Shelby County Court of Criminal Appeals 05/05/15
State of Tennessee v. Christopher Swift and Marquavious Houston
W2013-00842-CCA-R3-CD
Authoring Judge: Judge Norma McGee Ogle
Trial Court Judge: Judge James C. Beasley, Jr.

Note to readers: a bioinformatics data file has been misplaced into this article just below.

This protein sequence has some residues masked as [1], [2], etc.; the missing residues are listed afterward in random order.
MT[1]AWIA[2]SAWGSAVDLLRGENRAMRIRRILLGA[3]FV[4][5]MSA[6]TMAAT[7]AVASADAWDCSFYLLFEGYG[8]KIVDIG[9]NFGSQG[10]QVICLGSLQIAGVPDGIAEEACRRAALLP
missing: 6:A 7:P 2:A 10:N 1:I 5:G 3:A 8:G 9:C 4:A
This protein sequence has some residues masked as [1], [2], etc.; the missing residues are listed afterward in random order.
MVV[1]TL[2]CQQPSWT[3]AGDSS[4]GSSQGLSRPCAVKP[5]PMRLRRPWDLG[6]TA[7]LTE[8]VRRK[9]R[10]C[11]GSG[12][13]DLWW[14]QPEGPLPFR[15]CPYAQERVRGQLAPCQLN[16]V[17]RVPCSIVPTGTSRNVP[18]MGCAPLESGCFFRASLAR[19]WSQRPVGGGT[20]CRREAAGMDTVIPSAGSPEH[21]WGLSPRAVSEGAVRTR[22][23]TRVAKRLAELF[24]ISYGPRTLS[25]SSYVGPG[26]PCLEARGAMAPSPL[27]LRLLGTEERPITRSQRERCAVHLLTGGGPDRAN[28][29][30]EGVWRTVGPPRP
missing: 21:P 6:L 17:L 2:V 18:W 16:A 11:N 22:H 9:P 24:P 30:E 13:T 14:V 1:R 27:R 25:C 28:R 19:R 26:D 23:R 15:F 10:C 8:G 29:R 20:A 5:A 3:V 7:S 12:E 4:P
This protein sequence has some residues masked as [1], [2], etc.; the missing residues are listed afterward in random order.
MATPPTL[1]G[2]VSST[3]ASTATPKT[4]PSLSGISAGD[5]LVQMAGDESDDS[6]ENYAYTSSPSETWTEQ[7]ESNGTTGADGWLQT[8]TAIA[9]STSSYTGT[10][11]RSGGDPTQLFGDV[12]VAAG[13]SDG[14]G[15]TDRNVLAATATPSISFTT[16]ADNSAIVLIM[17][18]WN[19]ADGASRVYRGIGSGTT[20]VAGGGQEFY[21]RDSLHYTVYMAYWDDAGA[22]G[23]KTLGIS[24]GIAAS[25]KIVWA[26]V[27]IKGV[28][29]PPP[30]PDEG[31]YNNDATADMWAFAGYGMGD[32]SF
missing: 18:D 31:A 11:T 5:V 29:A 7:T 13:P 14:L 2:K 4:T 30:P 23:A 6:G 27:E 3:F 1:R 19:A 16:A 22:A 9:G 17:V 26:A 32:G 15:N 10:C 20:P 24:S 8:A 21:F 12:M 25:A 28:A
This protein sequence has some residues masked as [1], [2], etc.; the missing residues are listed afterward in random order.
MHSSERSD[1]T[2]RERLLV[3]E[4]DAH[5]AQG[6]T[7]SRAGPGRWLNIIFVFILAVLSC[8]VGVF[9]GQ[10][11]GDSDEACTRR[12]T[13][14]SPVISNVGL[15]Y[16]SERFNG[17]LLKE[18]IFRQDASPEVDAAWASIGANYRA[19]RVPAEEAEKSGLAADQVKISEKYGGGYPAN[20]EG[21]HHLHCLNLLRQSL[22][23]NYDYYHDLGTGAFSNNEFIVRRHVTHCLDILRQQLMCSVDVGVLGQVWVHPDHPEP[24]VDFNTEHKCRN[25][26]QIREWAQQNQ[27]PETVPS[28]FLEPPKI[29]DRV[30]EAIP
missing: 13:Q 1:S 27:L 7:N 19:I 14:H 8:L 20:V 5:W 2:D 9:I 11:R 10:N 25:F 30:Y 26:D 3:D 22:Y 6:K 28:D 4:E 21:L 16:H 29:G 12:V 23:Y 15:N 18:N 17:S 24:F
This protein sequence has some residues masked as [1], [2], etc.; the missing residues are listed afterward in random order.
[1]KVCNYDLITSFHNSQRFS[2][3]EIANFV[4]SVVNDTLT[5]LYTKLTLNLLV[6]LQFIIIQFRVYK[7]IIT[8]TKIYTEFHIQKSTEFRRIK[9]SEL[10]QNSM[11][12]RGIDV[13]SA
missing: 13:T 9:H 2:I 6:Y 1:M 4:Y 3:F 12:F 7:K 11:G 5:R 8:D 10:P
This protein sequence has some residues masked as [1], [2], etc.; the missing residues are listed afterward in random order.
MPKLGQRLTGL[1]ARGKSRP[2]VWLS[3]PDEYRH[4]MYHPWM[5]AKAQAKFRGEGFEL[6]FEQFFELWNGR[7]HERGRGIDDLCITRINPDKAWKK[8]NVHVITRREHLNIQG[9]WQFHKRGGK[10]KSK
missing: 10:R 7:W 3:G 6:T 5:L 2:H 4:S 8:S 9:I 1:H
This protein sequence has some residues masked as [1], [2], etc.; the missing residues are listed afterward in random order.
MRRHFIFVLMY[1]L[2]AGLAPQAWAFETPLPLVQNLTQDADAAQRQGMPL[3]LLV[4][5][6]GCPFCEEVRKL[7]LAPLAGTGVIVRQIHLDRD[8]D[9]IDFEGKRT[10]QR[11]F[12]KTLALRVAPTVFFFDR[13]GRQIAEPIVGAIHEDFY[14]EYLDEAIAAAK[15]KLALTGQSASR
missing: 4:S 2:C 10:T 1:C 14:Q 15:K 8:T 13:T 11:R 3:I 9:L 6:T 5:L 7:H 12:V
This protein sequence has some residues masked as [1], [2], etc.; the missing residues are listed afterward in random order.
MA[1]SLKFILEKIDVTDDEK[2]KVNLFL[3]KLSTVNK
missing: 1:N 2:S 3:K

A Shelby County Criminal Court Jury convicted the appellants, Christopher Swift and Marquavious Houston, of first degree premeditated murder; attempted first degree premeditated murder, a Class A felony; and employing a firearm during the commission of a dangerous felony, a Class C felony. After a sentencing hearing, they received effective sentences of life plus twenty-six years. On appeal, the appellants contend that (1) the trial court erred by refusing to sever their trials; (2) the trial court erred by allowing the State to display an assault rifle for demonstrative purposes when the rifle was not used to commit the crimes; (3) the trial court erred by allowing the surviving victim to testify after the police destroyed his recorded statement; and (4) the evidence is insufficient to support the convictions. In addition, Houston contends that (5) the State’s failure to name the predicate felony in count 3 of the indictment, employing a firearm during the commission of a dangerous felony, voids the charge and (6) that the trial court erred by ordering consecutive sentencing. Based upon the oral arguments, the record, and the parties’ briefs, we conclude that the trial court committed reversible error in Swift’s case by refusing to sever the appellants’ trials and by allowing the State to show the jury an assault rifle that was not used in the crimes. Therefore, his convictions are reversed, and his case is remanded to the trial court for a new trial. Houston’s convictions and sentences, however, are affirmed.